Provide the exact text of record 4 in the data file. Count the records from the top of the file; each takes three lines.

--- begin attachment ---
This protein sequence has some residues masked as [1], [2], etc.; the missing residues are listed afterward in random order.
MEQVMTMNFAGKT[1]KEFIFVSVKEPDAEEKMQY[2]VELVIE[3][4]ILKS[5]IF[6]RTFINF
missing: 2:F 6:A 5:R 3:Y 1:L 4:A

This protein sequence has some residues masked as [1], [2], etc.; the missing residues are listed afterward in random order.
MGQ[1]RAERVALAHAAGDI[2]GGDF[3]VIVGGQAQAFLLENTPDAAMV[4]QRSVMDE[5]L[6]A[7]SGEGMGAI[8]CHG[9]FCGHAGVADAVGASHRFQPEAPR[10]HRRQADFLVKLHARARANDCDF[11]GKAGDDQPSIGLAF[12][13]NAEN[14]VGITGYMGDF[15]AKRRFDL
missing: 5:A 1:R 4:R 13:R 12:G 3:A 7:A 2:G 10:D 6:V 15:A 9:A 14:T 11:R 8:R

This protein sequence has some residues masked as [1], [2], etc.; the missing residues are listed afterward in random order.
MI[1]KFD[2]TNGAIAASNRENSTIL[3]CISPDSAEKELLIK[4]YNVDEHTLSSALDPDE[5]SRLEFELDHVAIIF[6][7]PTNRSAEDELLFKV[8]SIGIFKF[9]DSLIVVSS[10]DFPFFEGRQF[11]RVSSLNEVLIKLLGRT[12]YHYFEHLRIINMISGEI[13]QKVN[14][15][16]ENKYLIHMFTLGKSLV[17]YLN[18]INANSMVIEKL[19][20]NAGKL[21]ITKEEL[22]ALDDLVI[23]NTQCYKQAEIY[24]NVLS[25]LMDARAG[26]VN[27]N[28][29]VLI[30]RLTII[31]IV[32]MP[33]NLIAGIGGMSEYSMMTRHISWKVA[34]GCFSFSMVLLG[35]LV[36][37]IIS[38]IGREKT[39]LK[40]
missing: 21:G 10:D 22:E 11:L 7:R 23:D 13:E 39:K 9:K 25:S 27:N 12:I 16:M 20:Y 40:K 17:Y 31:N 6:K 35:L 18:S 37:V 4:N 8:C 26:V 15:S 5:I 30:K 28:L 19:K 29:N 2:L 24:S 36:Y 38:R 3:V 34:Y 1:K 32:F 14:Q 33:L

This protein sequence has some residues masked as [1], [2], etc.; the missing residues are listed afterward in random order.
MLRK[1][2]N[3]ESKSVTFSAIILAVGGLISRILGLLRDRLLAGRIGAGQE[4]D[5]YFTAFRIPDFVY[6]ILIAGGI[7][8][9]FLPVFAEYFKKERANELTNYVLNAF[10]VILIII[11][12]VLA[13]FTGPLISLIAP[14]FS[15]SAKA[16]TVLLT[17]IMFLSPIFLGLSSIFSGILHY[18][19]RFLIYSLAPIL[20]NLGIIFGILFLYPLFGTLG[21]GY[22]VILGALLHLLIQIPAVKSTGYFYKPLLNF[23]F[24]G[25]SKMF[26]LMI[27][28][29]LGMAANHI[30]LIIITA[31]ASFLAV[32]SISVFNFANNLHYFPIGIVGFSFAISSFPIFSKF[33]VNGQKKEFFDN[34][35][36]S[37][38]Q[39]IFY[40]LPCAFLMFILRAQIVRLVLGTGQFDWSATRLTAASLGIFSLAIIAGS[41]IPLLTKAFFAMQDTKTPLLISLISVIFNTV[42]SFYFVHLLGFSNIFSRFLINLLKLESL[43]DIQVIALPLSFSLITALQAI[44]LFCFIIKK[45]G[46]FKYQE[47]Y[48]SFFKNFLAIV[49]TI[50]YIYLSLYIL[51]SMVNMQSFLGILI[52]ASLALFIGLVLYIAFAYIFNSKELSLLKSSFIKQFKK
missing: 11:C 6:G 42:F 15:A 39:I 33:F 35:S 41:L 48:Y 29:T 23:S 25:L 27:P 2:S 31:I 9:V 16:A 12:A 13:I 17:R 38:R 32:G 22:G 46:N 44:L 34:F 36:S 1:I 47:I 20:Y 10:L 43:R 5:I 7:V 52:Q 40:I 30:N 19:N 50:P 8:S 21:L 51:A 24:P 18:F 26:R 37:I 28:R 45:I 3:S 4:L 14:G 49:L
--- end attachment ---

This protein sequence has some residues masked as [1], [2], etc.; the missing residues are listed afterward in random order.
MLRK[1][2]N[3]ESKSVTFSAIILAVGGLISRILGLLRDRLLAGRIGAGQE[4]D[5]YFTAFRIPDFVY[6]ILIAGGI[7][8][9]FLPVFAEYFKKERANELTNYVLNAF[10]VILIII[11][12]VLA[13]FTGPLISLIAP[14]FS[15]SAKA[16]TVLLT[17]IMFLSPIFLGLSSIFSGILHY[18][19]RFLIYSLAPIL[20]NLGIIFGILFLYPLFGTLG[21]GY[22]VILGALLHLLIQIPAVKSTGYFYKPLLNF[23]F[24]G[25]SKMF[26]LMI[27][28][29]LGMAANHI[30]LIIITA[31]ASFLAV[32]SISVFNFANNLHYFPIGIVGFSFAISSFPIFSKF[33]VNGQKKEFFDN[34][35][36]S[37][38]Q[39]IFY[40]LPCAFLMFILRAQIVRLVLGTGQFDWSATRLTAASLGIFSLAIIAGS[41]IPLLTKAFFAMQDTKTPLLISLISVIFNTV[42]SFYFVHLLGFSNIFSRFLINLLKLESL[43]DIQVIALPLSFSLITALQAI[44]LFCFIIKK[45]G[46]FKYQE[47]Y[48]SFFKNFLAIV[49]TI[50]YIYLSLYIL[51]SMVNMQSFLGILI[52]ASLALFIGLVLYIAFAYIFNSKELSLLKSSFIKQFKK
missing: 11:C 6:G 42:F 15:A 39:I 33:F 35:S 41:L 48:Y 29:T 23:S 25:L 27:P 2:S 31:I 9:V 16:A 12:A 13:I 17:R 38:R 32:G 22:G 46:N 44:L 34:F 36:S 1:I 47:I 20:Y 10:L 43:R 5:I 7:V 52:Q 40:I 30:N 19:N 50:P 8:S 21:L 51:A 24:P 18:F 26:R 37:I 28:R 45:I 3:S 4:L 14:G 49:L